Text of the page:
• True developers resemble friends more than mentors. When comparing actual developers in these roles to expectations about the roles a developer would play, respondents consistently identified their own developers as providing more psychosocial support, less Authority Ranking, and more Communal Sharing than expected from the developer role.

• Fostering different kinds of developer-protégé relationships differentially affects career success. Communal Sharing in a person’s developmental network was positively related to receiving psychosocial support as well as having higher levels of career satisfaction, life satisfaction, and self-efficacy. Equality Matching and Authority Ranking were negatively associated with self-efficacy. Market Pricing was positively related to career commitment. These relationships remained the same when career satisfaction, psychosocial support, and self-efficacy were measured 20 months later.

• Strong developmental relationships are often initiated based on compatibility and availability.  The 44 interviews demonstrated that protégés predominantly received support from developers with whom they naturally had regular personal or work contact (i.e., a manager, spouse, work teammate, best friend, etc.).  As opposed to formal matching of mentors and protégés or the proactive targeting of developers with whom they had minimal regular interaction, protégés instead identified potential friends, and then these relationships grew to include broader and deeper career, psychosocial, and role modeling support over time in line with the protégé’s developer role expectations.


There is evidence that individuals draw mentoring support from a wide variety of developers inside and outside their employing organization. These relationships are found in the developmental networks of both extraordinary career achievers and the general population. The relationships with key developers vary in both their nature and support expectations.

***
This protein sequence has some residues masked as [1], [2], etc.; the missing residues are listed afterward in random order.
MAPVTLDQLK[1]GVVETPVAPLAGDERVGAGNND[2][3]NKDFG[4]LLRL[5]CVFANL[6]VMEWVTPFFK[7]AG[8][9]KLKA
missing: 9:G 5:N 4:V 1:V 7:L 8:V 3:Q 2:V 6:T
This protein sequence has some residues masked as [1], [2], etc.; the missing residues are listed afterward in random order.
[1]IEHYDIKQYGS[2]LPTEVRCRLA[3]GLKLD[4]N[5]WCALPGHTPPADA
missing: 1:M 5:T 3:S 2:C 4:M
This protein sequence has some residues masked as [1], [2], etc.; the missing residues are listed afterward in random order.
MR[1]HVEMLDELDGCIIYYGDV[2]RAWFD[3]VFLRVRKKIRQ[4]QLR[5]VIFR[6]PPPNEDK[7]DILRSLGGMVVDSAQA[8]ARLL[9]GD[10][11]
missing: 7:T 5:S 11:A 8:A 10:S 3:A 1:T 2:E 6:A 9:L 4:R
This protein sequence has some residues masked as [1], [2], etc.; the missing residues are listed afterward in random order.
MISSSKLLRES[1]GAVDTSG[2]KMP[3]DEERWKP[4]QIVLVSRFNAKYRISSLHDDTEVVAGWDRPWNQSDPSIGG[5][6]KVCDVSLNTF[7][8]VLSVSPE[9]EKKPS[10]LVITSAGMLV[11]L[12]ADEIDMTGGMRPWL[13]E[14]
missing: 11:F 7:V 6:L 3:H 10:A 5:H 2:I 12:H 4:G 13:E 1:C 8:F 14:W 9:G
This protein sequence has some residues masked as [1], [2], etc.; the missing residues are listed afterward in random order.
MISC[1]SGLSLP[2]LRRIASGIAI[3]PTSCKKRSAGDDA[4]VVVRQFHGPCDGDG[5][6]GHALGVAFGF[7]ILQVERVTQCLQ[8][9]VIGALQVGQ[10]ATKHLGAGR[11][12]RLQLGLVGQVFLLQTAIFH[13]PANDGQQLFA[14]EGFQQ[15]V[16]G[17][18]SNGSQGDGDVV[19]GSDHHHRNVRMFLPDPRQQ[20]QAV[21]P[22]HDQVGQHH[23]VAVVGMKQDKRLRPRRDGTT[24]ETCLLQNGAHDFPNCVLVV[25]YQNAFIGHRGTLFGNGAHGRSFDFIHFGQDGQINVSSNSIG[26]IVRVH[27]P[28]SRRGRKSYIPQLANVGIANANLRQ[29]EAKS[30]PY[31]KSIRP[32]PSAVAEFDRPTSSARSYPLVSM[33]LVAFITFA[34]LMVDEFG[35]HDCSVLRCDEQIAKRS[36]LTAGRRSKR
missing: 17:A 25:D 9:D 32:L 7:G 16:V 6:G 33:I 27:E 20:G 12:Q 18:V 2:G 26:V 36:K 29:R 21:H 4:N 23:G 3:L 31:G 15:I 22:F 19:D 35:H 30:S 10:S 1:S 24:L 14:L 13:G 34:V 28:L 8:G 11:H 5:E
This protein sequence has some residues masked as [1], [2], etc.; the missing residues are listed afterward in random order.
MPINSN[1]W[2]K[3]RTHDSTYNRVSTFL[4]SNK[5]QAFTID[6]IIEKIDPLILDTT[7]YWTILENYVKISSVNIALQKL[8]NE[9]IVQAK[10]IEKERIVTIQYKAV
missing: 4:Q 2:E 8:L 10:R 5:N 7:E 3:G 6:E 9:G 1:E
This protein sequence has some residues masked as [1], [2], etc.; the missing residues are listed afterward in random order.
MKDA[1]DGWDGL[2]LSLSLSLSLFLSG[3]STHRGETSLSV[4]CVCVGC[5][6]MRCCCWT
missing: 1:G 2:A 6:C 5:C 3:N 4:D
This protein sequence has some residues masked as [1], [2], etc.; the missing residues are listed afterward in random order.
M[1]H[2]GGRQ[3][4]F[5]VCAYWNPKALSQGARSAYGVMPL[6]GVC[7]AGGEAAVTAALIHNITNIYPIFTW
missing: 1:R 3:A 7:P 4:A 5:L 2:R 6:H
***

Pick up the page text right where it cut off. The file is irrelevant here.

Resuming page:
Acknowledging these differences should enhance individuals’ development. Organizations should also recognize that the failure of past mentoring programs may be tied to the fundamental expectations associated with using an Authority Ranking relational model when a Communal Sharing model may be more desired and which seems to yield greater career success. Consideration of progressive work-family policies that acknowledge and enhance key intra- and extra-organizational developmental relationships should also serve to enhance both individual and organizational success.

Study Methods
The investigators first identified key developer roles for individuals who have achieved extraordinary career success by coding the induction speeches of 77 hall of famers from six halls of fame. Having identified the seven most highly-cited developer roles, they then collected data from a cross-industry sample of 425 largely U.S. respondents regarding support and relational model expectations for developers in these roles to ascertain linkages between relational models and career success. Approximately 20 months later, 206 of these respondents completed another developmental network survey to assess causality between relational models and career success. To understand how key developmental relationships evolve, the investigators also interviewed 44 respondents about one particular developmental relationship.